Photon Flux Partitioning among Species along a Productivity Gradient of an Herbaceous Plant Community

1 We studied light partitioning among species along the natural productivity gradient of herbaceous vegetation with an above-ground dry mass of $150-490 g\;m{-2}$ . The aim was to investigate how the light capturing ability per above-ground biomass and leaf nitrogen changes in an entire community an... Ausführliche Beschreibung

1. Person: Aan, Anne
Weitere Personen: Hallik, Lea verfasserin; Kull, Olevi verfasserin
Quelle: in Journal of ecology Vol. 94, No. 6 (2006), p. 1143-1155
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Format: Online-Artikel
Sprache: English
Veröffentlicht: 2006
Beschreibung: Online-Ressource
Schlagworte: research-article
Canopy
Coexistence
Competition
Dominance
Leaf Area Ratio
Light Partitioning
Light Use Efficiency
Nitrogen
Plasticity
Species Composition
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Anmerkung: Copyright: Copyright 2006 British Ecological Society
Zusammenfassung: 1 We studied light partitioning among species along the natural productivity gradient of herbaceous vegetation with an above-ground dry mass of $150-490 g\;m{-2}$ . The aim was to investigate how the light capturing ability per above-ground biomass and leaf nitrogen changes in an entire community and to reveal whether different species respond similarly to changes in soil conditions and competition. 2 Species becoming dominant at high soil resources have intrinsically low leaf area ratios (LAR) and lower tissue nitrogen concentration, and hence relatively high nitrogen use efficiency. These traits lead to dominance when soil resources allow rapid growth so that benefits arising from the ability to locate leaves above neighbours and thereby increasing asymmetry of competition, become more crucial. 3 In contrast to our expectations, above-ground efficiency of nitrogen use on the community level (aNUE) increased along the productivity gradient. Species level nitrogen use efficiency was unaffected by variation in site productivity; the increase in community aNUE was solely as a consequence of changes in species composition. 4 Light absorption per unit of above-ground mass, $\Phi_M$ , declined significantly at the community level and also in most species, indicating that light use efficiency increased with increased site productivity and LAI. 5 Light absorption per unit of leaf nitrogen, $\Phi_N$ , as an indicator of the ratio NUE/LUE showed no clear pattern on the community level because both NUE and LUE tend to increase with increased productivity. At the species level, $\Phi_N$ tends to decrease because NUE did not change with stand productivity. 6 Some subordinate species responded by enlarging their LAR to increased competition. Additionally, these species were the most responsive in their leaf chlorophyll/nitrogen ratio to changes in light conditions, which shows that physiological plasticity is important for species that are unable to compete for light with the ability to position their leaves above those of other species. 7 This study shows how plasticity in above-ground growth pattern and nitrogen allocation differs between species with respect to increased soil fertility and competition, leading to distinctive strategies of survival. Light partitioning analysis reveals that increased competition for light, resulting in changes in species composition, is the key factor that leads to decoupling of species and community level acclimation.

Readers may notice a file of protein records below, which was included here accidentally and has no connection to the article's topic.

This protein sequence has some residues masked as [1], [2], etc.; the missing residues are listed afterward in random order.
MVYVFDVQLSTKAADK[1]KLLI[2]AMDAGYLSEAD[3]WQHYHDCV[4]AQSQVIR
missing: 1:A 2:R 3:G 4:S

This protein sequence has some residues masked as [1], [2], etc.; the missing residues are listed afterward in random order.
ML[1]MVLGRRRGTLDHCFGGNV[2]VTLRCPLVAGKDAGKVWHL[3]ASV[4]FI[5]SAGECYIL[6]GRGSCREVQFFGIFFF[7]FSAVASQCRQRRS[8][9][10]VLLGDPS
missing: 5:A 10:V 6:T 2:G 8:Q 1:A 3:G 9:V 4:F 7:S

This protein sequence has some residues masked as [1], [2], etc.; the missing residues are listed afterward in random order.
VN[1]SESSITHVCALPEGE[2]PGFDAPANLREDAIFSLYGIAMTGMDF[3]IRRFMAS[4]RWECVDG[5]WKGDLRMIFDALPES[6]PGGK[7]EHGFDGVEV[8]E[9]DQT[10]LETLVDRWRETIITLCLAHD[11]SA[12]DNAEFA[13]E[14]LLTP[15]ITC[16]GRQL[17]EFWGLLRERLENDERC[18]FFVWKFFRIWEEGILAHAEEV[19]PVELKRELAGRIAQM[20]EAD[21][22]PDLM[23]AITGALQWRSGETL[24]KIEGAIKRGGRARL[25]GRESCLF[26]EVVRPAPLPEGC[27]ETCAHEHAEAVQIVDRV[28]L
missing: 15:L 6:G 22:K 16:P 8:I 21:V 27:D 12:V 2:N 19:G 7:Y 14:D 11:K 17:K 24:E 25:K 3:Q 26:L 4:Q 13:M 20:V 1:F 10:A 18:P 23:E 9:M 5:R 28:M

ISSN: 1365-2745

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